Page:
8

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Should I eat the skin on my whole roasted chicken or chicken legs?

Answered on August 19, 2014
Created February 23, 2011 at 4:51 AM

Should I eat the skin on my whole roasted chicken or chicken legs?

If they're pastured*, yes?

If they're CAFO, no?

Or always no?

I'm especially concerned about omega 6.

*I understand that it's rare to find fully pastured chickens.

E7adfe31507efb7c935f618a829f56d6

(1507)

on April 23, 2012
at 10:41 PM

ha!! "ohsixey."

C79a5b43dfc5749200bd9dcaa6bb0858

on February 02, 2012
at 09:29 PM

I beg to disagree. Chicken can (shocking!) be delicious. Just saying. http://www.theclothesmakethegirl.com/2009/06/09/the-best-chicken-you-will-ever-eat-ever/

D30ff86ad2c1f3b43b99aed213bcf461

on February 24, 2011
at 01:36 AM

Thanks for asking. I love baked dark chicken meat with skin on...wish that somehow it weren't so ohsixey, otherwise it would be on my menu even more often!

Af1d286f0fd5c3949f59b4edf4d892f5

(18452)

on February 23, 2011
at 07:49 PM

probably why tropical traditions boasts about never feeding their chickens soy. i bet if someone did a test theirs would come out with a much better ratio. http://www.tropicaltraditions.com/pastured_poultry.htm

D67e7b481854b02110d5a5b21d6789b1

(4101)

on February 23, 2011
at 05:34 PM

great question, I have been wondering this myself. And I have completely quit eating factory farmed chicken for almost a year now. Interestingly, after I eliminated the factory chicken, I did not have a period for the next month and I am always regular. It took 59 days and four hormone pills from the doc to get it started again (and I was not underweight or stressed).

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6 Answers

best answer

3
7e1064164e012a1ead098098245b1cd4

(1197)

on February 23, 2011
at 05:42 AM

I don't think that eating the skin from any kind of chicken occasionally would be particularly detrimental. You could take the route of eating the chicken and then perhaps taking a spoon or two of cod-liver oil to balance things out slightly? It depends really...certainly there are better things you could be eating (yummy ruminants!) but every now and then it shouldn't cause you any problems to eat something like this.

Striving for optimal all the time is good but realistically speaking probably not that easy! Don't sweat the small stuff so much and enjoy your yummy chicken skin ;-).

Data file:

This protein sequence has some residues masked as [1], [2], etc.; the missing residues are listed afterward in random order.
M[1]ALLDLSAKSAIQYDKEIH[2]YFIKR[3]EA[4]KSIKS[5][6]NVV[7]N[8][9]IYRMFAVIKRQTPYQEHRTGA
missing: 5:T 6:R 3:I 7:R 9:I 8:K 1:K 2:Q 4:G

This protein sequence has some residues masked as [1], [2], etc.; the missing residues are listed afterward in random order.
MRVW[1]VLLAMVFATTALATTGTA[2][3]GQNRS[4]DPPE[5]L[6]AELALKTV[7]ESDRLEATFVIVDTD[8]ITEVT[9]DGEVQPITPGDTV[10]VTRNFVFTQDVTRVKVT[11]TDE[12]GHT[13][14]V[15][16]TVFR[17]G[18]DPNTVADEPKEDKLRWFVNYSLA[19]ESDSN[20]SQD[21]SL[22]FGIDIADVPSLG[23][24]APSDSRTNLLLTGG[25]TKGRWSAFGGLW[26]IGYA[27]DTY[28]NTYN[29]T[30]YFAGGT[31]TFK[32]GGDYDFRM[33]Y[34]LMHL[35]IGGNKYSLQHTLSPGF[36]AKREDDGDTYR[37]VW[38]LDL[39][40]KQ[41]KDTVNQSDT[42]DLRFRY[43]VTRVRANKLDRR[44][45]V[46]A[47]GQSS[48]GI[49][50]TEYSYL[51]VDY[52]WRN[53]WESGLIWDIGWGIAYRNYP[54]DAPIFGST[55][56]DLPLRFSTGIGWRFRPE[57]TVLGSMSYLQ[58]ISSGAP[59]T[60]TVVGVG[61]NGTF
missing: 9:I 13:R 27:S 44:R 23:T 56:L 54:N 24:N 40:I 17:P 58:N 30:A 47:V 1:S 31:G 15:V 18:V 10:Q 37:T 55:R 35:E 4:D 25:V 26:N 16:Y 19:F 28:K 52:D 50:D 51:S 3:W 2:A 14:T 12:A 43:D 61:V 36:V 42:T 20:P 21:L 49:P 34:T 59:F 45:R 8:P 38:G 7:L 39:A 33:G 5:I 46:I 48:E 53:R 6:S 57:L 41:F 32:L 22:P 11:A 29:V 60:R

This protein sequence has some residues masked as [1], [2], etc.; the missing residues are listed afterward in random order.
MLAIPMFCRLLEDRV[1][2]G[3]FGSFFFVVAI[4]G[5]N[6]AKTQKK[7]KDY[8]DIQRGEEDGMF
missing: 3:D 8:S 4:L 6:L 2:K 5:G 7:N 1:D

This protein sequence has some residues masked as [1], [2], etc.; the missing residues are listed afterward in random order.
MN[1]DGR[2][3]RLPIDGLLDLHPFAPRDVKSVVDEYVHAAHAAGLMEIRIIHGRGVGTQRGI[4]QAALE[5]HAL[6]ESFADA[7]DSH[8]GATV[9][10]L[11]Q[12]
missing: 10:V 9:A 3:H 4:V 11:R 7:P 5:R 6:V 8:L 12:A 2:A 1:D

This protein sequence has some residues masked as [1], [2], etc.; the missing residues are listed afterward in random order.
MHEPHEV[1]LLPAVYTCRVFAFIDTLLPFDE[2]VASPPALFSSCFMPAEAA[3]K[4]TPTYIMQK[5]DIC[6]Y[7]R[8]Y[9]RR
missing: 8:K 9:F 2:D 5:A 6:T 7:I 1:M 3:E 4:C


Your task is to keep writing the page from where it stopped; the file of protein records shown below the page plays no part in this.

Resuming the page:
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5
Medium avatar

on February 23, 2011
at 05:43 AM

Chicken tastes pretty bad without the skin; if you're going to eat it, you may as well make it enjoyable. If you're eating pastured ruminant flesh the rest of the week, it's not really a big deal.

C79a5b43dfc5749200bd9dcaa6bb0858

on February 02, 2012
at 09:29 PM

I beg to disagree. Chicken can (shocking!) be delicious. Just saying. http://www.theclothesmakethegirl.com/2009/06/09/the-best-chicken-you-will-ever-eat-ever/

4
E0b0d94cebef8ed2371d02ec2ecb5461

(94)

on February 23, 2011
at 05:14 AM

as i understand it, if you are especially concerned with omega 6 you would be well advised to steer clear of chicken entirely.

2
Efc949694a31043bfce9ec86e8235cd7

on February 23, 2011
at 04:00 PM

I'm pretty sure Grok ate birds. And I bet he didn't toss the tastiest part (skin) back into the fire pit! :)

It's all about balance, right? We've all known people out there who will ONLY eat boneless, skinless chicken breast. Yuck! Might as well be eating cardboard! Those people are WAY out of balance and would consume a lion's share of n6 PUFA in their steady-chicken diet.

I agree with the posters who say "don't sweat it" if you take care to add n3 and mix up your proteins with ruminants, etc.

1
Af1d286f0fd5c3949f59b4edf4d892f5

(18452)

on February 23, 2011
at 03:42 PM

meh... it's chicken. eat it. but just make sure that you're getting sufficient omega3 in your diet. personally, i don't supplement (well.. unless you count FCLO as an omega3 supp).

i just make sure i get natural sources throughout the week, perticularly wild caught canned sardines/salmon, pasture butter, pastured eggs, grass fed ghee.

chris kresser posted an article a few weeks ago discussing the o6 content of chicken, and it started a flurry of comments. good points were made from both sides, but at this point, all paleo folk 'in the know' understand that a diet heavily unbalanced with too much o6 causes a myriad of health problems. if you stay away from vegetable oils and eat lots of pastured foods and some wild fish, i think you're fine to eat some chicken and nuts. i will continue to do just that.

edit: oh sorry but i forgot to add that Tropical Traditions has fully pastured chickens, but good lord it is expensive! i seriously do not know how people can afford to order that, but anyway, if you can, they have it.

0
8f08fb03fc5c2f44b7d5357e8a3ab1c5

on February 23, 2011
at 05:58 PM

I have looked into this, and if you are concerned about omega 6/3 balance, the answer is a resounding NO. To my knowledge, "pastured" only means that they are let outside but are still fed by the growers with unspecified chicken feed (which most likely means they are fed corn and soy, which will result in skyrocketing omega 6 values in the chicken fat, not to mention phytoestrogen accumulation from the soy feed). I would only eat lean chicken breast, and you can see the omega 6 values below:

http://nutritiondata.self.com/facts/poultry-products/703/2

Of course, you could always have cheat days when you treat yourself to some crispy chicken skin.

Af1d286f0fd5c3949f59b4edf4d892f5

(18452)

on February 23, 2011
at 07:49 PM

probably why tropical traditions boasts about never feeding their chickens soy. i bet if someone did a test theirs would come out with a much better ratio. http://www.tropicaltraditions.com/pastured_poultry.htm

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